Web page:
○ Only 400 left today

○ Only 11 w/ founding dates prior to 1900

• Hispanic Press

○ Fastest growing: $35mil now, 50 by 2060

○ 53% Hispanics say they're loyal to Spanish media

○ 43% loyal to those that advertise

○ Roots in Texas from the 1810s

• Native American Press

○ Undocumented history

○ 120 reservation newspapers

○ Authoritarian control

• Asian American Press

○ Fastest growing minority

○ Underrepresented in media

• In general…

○ Loss of readers

○ Difficulty in recruiting journalists

○ Difficulty in attracting advertising w/ dwindling numbers ○ Competition from radio and TV

▪ Especially in Hispanic population

□ They listen to radio more than any other demographic

• Jason Blair

○ Reporter for NYT for three years

○ 50% of stories he wrote were fraudulent

○ NYT had plenty of warning

○ NYT accused of not firing him for so long because he's black

Newspaper Video Notes

Friday, September  30, 2016 10:01 AM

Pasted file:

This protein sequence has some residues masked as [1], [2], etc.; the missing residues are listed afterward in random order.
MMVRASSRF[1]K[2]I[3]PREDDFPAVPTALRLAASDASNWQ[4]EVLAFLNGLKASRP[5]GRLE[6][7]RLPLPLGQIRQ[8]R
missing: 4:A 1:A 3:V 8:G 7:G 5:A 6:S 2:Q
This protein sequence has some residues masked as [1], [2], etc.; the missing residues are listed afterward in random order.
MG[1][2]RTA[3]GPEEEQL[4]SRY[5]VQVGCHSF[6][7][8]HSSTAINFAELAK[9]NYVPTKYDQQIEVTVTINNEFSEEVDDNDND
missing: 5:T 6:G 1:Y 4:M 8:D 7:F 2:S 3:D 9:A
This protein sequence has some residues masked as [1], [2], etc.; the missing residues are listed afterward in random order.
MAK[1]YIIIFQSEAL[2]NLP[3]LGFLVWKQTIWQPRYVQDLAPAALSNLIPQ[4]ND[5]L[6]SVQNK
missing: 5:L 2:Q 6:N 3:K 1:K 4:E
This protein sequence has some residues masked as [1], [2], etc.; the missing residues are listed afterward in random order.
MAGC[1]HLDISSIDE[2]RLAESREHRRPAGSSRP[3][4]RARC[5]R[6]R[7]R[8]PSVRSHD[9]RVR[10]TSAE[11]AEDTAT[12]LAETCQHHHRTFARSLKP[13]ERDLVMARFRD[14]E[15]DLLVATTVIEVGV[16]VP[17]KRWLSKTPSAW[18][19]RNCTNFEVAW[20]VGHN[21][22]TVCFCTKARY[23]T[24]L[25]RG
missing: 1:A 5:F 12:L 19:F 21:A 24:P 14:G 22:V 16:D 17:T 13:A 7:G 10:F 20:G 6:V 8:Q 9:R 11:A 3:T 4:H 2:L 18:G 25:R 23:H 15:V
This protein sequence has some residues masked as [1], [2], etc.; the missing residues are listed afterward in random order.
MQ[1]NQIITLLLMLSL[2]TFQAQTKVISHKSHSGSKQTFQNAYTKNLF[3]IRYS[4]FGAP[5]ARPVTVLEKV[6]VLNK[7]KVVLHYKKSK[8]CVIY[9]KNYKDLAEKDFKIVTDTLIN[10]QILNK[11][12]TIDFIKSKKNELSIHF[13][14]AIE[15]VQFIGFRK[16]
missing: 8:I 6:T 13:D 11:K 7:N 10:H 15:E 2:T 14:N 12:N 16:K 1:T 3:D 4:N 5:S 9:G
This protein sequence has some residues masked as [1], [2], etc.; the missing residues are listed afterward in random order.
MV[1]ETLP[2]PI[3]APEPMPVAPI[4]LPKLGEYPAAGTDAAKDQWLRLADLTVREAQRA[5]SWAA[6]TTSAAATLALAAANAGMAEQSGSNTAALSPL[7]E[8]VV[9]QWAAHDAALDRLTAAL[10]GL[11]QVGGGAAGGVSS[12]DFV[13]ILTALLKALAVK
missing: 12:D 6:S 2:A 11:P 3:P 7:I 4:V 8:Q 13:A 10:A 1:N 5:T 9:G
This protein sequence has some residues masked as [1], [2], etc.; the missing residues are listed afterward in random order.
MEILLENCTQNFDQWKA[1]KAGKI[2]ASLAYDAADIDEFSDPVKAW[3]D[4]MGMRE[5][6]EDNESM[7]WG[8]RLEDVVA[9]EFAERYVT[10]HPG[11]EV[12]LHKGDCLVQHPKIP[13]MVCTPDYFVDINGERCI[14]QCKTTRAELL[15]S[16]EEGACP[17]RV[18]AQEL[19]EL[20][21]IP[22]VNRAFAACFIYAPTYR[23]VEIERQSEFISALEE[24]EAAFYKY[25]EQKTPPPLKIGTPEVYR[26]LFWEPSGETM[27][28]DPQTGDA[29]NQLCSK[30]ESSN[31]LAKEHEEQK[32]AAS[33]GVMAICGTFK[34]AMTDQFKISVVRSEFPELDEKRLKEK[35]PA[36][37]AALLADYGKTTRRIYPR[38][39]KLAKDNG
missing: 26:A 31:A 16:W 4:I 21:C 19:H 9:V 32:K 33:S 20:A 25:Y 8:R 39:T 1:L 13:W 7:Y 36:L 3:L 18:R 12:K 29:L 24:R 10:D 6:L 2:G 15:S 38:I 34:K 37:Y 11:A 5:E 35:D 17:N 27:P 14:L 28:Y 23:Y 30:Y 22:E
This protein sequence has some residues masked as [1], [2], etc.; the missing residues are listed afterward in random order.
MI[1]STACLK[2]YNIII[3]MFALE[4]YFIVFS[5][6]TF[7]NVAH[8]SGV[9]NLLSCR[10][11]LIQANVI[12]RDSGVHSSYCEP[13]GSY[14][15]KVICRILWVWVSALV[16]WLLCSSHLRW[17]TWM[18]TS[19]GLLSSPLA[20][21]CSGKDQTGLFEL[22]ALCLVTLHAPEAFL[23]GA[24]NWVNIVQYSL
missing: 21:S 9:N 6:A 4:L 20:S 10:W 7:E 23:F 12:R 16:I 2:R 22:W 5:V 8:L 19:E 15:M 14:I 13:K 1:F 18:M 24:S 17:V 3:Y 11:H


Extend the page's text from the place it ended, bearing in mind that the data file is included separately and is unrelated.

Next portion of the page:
• Two main areas of newspaper

○ Editorial: all non advertising content

○ Advertising

• Journalists write stories

• Editors oversee the journalist's text

○ Words, grammar, layout

• Newspaper sizes

○ Broadsheet: much larger

○ Tabloid: smaller in size

• Masthead: refers to name of paper on front-page

• Banner: the section label  (world news, sports, etc)

• Style guides dictate style of writing and layout of newspaper (like AP style) • 90% of pages are in color (at The Age newspaper)

○ Color used more in recent times than in past

• Layout gives newspaper its signature look

○ Most important stories go on the right hand side

• Style of writing often depends on the section the text is in ○ A column may have more leeway in writing style, than in news

Magazines

Monday, October 3, 2016 10:13 AM

• Role

○ To inform

○ To entertain

○ To influence

▪ Often because of more specialized magazines (like a golf magazine) ○ To interpret